22 January 2014
What would constitute an unlawful refusal to permit an employee to work flexibly?
We have already established that a refusal to permit an employee to work flexibly may be unlawful if the refusal cannot be justified (see our Bitesize articles of 2 January 2014 and 8 January 2014). This Bitesize considers the meaning of "justification".
Although there is no statutory guidance on this point in Hong Kong, when considering the meaning of "justification" the courts will try to put themselves in the shoes of the employer and consider the commercial rationale. In this regard, it is likely that the courts would consider the following factors:
- Additional costs;
- Detrimental effect on the ability to meet customer demand;
- Inability to re-organise work among existing staff;
- Inability to recruit additional staff;
- Detrimental impact on quality;
- Detrimental impact on performance;
- Insufficiency of work during the periods the employee proposes to work;
- Planned structural changes.
The lengths to which the English courts will go to challenge an employer's reasons for a refusal are borne out by the case of British Airways Plc v. Starmer  IRLR 862. In this case a commercial pilot with British Airways (Ms. Starmer) sought to work 50 percent of full-time. British Airways offered Ms. Starmer to work 75 percent of full-time but refused her request to work 50 percent of full-time due to the:
- burden of additional costs which British Airways would face;
- inability for British Airways to re-organise work amongst existing employees;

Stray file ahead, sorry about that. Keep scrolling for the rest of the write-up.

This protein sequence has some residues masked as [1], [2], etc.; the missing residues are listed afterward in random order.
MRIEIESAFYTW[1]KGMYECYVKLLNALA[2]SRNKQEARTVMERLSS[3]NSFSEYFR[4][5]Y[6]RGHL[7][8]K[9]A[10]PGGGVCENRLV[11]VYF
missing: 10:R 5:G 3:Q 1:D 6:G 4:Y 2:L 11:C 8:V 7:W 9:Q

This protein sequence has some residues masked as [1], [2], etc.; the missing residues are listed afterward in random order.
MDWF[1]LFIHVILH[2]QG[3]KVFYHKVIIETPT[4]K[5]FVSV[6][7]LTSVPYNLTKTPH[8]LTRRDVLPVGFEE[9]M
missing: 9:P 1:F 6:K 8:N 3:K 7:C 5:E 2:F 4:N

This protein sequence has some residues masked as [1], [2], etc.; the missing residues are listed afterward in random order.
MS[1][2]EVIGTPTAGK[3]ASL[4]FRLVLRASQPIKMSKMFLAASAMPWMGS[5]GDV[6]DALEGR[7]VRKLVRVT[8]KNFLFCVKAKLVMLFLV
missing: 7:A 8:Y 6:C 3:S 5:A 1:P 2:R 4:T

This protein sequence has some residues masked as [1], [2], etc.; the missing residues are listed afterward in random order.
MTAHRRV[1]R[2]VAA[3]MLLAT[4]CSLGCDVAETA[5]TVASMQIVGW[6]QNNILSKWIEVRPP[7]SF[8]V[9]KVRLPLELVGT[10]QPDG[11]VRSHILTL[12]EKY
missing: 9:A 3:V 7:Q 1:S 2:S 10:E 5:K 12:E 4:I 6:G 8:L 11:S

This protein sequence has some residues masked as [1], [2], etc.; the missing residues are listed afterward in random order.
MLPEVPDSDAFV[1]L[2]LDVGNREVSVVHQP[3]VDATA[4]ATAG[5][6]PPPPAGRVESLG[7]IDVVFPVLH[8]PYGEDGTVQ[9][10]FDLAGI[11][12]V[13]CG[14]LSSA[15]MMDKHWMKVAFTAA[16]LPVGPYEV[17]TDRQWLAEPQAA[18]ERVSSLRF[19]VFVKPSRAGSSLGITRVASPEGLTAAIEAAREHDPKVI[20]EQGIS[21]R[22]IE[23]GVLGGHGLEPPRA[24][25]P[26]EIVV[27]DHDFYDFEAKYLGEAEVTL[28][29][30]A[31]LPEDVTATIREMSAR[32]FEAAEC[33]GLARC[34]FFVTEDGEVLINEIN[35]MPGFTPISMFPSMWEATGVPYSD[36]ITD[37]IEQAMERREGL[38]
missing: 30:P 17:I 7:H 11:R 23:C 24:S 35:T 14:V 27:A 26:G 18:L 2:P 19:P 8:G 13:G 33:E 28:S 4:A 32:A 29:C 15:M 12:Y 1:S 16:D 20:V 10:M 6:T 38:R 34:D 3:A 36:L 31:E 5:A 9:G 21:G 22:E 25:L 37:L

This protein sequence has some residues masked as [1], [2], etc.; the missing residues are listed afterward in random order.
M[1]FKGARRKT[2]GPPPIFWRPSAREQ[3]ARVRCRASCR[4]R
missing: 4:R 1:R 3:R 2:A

- detrimental effect on quality and performance; and
- British Airways' inability to recruit extra employees.
The Employment Appeal Tribunal (EAT) upheld the Employment Tribunal's decision that British Airways' refusal of the request was not justified. The EAT analysed each of British Airways' purported grounds for justifying the refusal to allow Ms. Starmer to work 50 percent as follows:
- Burden of additional costs
British Airways alleged that the costs incurred in accounting for Ms. Starmer's removal from the reserve pool (which provided cover for day-to-day eventualities such as sickness) and recruiting another employee to cover the other 50 percent of her job would amount to GBP53,000.
It was held by the EAT that, with the resources of British Airways in mind, these costs did not justify the refusal of Ms. Starmer's application to work 50 percent. In particular, whether she worked 50 percent or 75 percent British Airways would have had to remove her from the reserve pool and incur these costs, or a large proportion of them, as a consequence (so their own offer of 75 percent work undermined this argument).
British Airways' current employees were already flying more hours than permitted by British Airways' agreement with the relevant trade union. Therefore, British Airways argued it could not meet all its staff requests and a reduction in staff could have a detrimental impact on customer services due to the delay between recruiting a commercial pilot and the new pilot actually flying.
The Tribunal rejected this argument on the basis that a business the size of British Airways could always recruit more employees. The Tribunal saw the agreement between British Airways and the relevant trade union as a voluntary agreement and no more.
British Airways claimed it could not recruit new employees as it had a freeze on external recruitment and all of its training resources were occupied until either October or November 2004 due to the acquisition of new aircraft during late 2004 and 2005.
The Tribunal rejected this argument as the recruitment freeze was British Airways' self-imposed constraint.
Conclusion: Whilst commercial issues will be considered by the courts in determining whether an employee's refusal is "justified", the issues must be genuine and substantial and the size and resources of the employer will always be relevant.